The South Pacific island of Atiu has one bonafide hotel, a haunted burial ground, and a unique, well-preserved, booze-related tradition. The place is irresistible to the adventurous. Contributing editor Lanee Lee spent a few days in the Cook Islands to bird watch, cave crawl, and get her bush beer on and came back with a few unqiue anecdotes.
ATIU, Cook Islands – On my quest to taste every cultural drink on the planet, I traveled to an island smack-dab in the South Pacific. Atiu (pronounced exactly like a sneeze — At-choo!) is home to a tradition called Tumunu, or bush beer school.
Twelve of the fifteen Cook Islands are populated, but Atiu is the only island still practicing the two-century-old Polynesian drinking ceremony. After missionaries introduced oranges to the Cook Islands in the mid-19th century, locals learned the fermentation process from neighboring Tahitians and started to make bush beer. Missionaries quickly banned the brew, but family recipes handed down from generations of speakeasy-style secret meetings kept the beer alive. Now, each of the six Tumunu drinking establishments has their own riff on the drink.
By the time I got to my Tumunu wood shack, bush beer class had been in session for hours. Yet, tradition demands that when a new person joins the circle, formal introductions must be made. Women were not allowed until very recently. Ladies, best to have a local male escort make the proper intro.
The Tumunu chief cleared his throat. All went silent. He welcomed me warmly, and introduced himself and the brew master. I followed suit, making sure to say my full name and profession as expected.
As the newest to the circle, I got the first cup. The fermented brew was dispensed in a small, coconut shell (tumunu actually means hollowed base of a coconut trunk) from a plastic bucket by the bush beer bartender in the center of the circle. It tasted like some sort of cider: Fruity, sweet, slightly fizzy, and refreshing. All eyes were on me (everyone drinks from the same cup, one at a time) to see my reaction. Looking straight at the chief, I smiled and said, "Good!" Loud cheers and chortles went up and the cup was offered to the next person beside me. I indulged, but if you don't want to drink another round, simply put up your hand in the "stop" gesture.
It went on like this for the next hour: passing the cup, singing, and telling stories. Now, that's my kind of school. It was a priceless opportunity to share an authentic slice of Atiu life.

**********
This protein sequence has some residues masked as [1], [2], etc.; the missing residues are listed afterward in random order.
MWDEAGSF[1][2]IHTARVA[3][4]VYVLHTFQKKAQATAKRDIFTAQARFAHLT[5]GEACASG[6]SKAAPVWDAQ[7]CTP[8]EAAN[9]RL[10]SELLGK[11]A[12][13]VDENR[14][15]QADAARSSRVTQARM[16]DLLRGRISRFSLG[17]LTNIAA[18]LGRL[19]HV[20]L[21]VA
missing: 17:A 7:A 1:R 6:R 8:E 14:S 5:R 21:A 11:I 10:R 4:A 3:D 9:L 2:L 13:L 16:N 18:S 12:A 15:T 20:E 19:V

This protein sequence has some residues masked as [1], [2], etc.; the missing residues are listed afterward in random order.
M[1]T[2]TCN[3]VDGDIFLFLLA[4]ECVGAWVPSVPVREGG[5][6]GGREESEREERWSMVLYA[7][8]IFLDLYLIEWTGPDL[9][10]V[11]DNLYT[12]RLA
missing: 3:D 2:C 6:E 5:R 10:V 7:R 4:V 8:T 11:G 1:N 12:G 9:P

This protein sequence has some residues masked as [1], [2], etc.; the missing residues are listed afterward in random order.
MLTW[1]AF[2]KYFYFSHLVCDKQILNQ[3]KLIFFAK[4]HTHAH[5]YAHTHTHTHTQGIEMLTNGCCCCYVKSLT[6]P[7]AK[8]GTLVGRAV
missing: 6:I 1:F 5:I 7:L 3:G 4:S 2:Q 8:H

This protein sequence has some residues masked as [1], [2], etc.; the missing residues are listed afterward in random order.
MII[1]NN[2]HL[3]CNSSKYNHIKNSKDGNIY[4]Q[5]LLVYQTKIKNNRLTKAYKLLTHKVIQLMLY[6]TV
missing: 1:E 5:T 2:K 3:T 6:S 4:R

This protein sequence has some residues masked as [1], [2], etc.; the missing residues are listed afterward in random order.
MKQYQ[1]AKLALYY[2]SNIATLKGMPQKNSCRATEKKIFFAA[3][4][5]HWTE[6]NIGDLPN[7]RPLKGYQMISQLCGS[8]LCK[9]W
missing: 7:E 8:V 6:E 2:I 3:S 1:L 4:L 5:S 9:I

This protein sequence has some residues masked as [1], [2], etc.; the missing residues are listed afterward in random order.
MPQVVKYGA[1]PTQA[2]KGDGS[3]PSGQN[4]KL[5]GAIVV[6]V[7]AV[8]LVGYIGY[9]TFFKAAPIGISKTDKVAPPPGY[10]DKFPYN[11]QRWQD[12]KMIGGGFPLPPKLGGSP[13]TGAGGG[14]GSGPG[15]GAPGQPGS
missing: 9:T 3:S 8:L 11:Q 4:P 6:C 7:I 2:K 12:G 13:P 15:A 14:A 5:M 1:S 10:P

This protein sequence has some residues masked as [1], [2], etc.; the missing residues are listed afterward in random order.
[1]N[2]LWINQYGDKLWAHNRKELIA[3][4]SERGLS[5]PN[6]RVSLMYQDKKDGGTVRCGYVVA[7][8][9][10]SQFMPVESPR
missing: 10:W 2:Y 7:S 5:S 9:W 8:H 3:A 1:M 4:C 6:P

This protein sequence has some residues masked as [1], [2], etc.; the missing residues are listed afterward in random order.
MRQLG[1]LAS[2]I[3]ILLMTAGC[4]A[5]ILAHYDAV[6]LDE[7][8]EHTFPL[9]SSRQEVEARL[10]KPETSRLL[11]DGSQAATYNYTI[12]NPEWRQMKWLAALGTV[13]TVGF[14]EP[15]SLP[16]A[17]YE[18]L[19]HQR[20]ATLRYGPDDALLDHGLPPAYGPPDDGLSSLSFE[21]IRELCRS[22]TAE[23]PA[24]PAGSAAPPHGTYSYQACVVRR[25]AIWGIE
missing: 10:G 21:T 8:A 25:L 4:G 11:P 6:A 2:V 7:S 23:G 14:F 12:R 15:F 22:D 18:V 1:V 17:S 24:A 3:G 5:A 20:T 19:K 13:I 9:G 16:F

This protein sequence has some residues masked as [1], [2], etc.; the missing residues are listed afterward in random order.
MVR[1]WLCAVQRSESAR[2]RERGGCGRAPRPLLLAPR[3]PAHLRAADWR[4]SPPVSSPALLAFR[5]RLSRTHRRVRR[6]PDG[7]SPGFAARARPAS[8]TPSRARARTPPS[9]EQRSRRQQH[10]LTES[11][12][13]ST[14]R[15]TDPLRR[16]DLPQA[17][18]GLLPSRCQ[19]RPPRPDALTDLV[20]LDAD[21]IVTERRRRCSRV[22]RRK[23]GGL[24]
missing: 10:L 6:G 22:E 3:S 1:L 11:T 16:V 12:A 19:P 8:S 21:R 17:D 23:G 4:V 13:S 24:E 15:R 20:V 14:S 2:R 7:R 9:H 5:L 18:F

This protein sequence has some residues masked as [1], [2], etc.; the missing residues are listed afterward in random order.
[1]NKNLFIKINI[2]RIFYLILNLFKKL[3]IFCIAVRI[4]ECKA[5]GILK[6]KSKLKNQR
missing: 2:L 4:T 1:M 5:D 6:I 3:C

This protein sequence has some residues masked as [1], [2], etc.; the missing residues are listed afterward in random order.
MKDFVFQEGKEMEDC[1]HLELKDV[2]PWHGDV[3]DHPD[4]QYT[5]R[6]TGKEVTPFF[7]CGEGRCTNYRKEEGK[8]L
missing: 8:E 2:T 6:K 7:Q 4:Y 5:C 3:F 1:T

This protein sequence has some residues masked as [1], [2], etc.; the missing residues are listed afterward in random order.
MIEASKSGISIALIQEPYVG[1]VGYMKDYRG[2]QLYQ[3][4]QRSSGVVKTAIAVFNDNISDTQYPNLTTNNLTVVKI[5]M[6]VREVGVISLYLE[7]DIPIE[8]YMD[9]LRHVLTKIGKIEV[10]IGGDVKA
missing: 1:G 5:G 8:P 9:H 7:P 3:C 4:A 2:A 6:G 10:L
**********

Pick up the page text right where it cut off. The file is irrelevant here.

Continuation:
CRAFT AND COFFEE
"You're the craziest white papa we ever met. You pay us to pick the beans and then you pay us again to throw most of them away," says German expat and tour guide Juergen Manske-Eimke (in a Werner Herzog-like cadence) as he recounts teaching locals the difference between quality and quantity when harvesting coffee beans. That's just one of the interesting coffee growing stories told on his two-hour Atiu Coffee plantation tour. My favorite part was trying the two different roast varietals at their house. His wife, Maria, runs Atiu Fibre Arts Studio, a super hip gallery from home dedicated to both local art (especially masterwork quilts) and her own contemporary installations and jewelry.
Known as Birdman George, he's like the horse whisper of feathered fowl. He whistles and makes loud kissing sounds to call birds out, and even has conversations with them like, "Come on mate, say hello!" He's dedicated to a lifetime of preserving the island's wildlife, like the endangered Rarotongan Flycatchers and Rimatara Lorkeets, and offers an in-depth nature tour. While riding in the back of his pick-up truck to bird habitats around the island, you'll learn nifty stuff about native plants, their medicinal properties, and Atiuan history. And of course, there are lots of birdwatching ops.
An afternoon with Birdman ends with a picnic lunch overlooking the ocean. Dig in (sans silverware) to a gorgeous spread of fresh coconut, papaya, rukau (taro leaves and coconut) served on banana leaves, and pork cooked in a traditional, below-ground oven.